Astronomers have recently discovered a record-breaking asteroid with the shortest orbital year.
This asteroid is one of 20 known so-referred to as Atira asteroids, a class of near-Earth objects orbiting the sun closer than Earth.
At its most distant point from the Sun, 2019 LF6's orbit flings it beyond Venus' path and at its closest point, it's reeled back in within Mercury's orbit.
The newly discovered kilometre-sized asteroid dubbed 2019 LF6 has the shortest solar year around our Sun - compared to all the other space rocks found floating around the Solar System at just 151 days.
As noted, 2019 LF6 was discovered by the ZTF camera, which rapidly scans the sky at night.
"You don't find kilometre-size asteroids very often these days", said Ye in the Caltech press release.
"Thirty years ago, people started organizing methodical asteroid searches, finding larger objects first, but now that majority have been found, the bigger ones are rare birds", Ye said.
"LF6 is very unusual both in orbit and in size-its unique orbit explains why such a large asteroid eluded several decades of careful searches", he said.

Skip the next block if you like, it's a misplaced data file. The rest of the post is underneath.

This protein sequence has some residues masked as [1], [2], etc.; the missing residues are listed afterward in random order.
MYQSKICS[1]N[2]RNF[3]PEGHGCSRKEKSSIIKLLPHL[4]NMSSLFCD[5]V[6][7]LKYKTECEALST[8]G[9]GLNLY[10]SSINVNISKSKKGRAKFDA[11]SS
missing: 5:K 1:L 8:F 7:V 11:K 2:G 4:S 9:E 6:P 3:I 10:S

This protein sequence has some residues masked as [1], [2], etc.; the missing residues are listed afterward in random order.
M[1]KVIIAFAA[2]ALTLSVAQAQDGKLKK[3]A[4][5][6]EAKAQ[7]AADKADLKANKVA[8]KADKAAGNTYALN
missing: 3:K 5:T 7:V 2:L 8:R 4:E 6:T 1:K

According to Tom Prince, a physics professor at Caltech, these two asteroids were found orbiting near the outer planes of the Solar System.
The Twilight program has shown its worth so far and Ye looks towards the future at a possible selection by NASA's Near-Earth Object Camera mission - a spacecraft created to specifically looks for asteroids closer to the sun. On its aphelion, the portion of the asteroid's orbit farthest from the sun, 2019 LF6 moves beyond the orbit of Venus. That asteroid also turned out to orbit the sun outside of the solar system's plane.
The best time to look for Atira asteroids is during the twilight hours, around 20 to 30 minutes before and after sunset, when the camera can scan the vicinity around the Sun and not be blinded by its intense glare.
This artist concept catastrophic collisions between asteroids located in the belt between Mars and Jupiter and how they have formed families of objects on similar orbits around the sun.
Finding an asteroid this large is quite rare.
The International Astronomical Union Minor Planet Center listing for 2019 LF6 is at https://minorplanetcenter.net/mpec/K19/K19M45.html.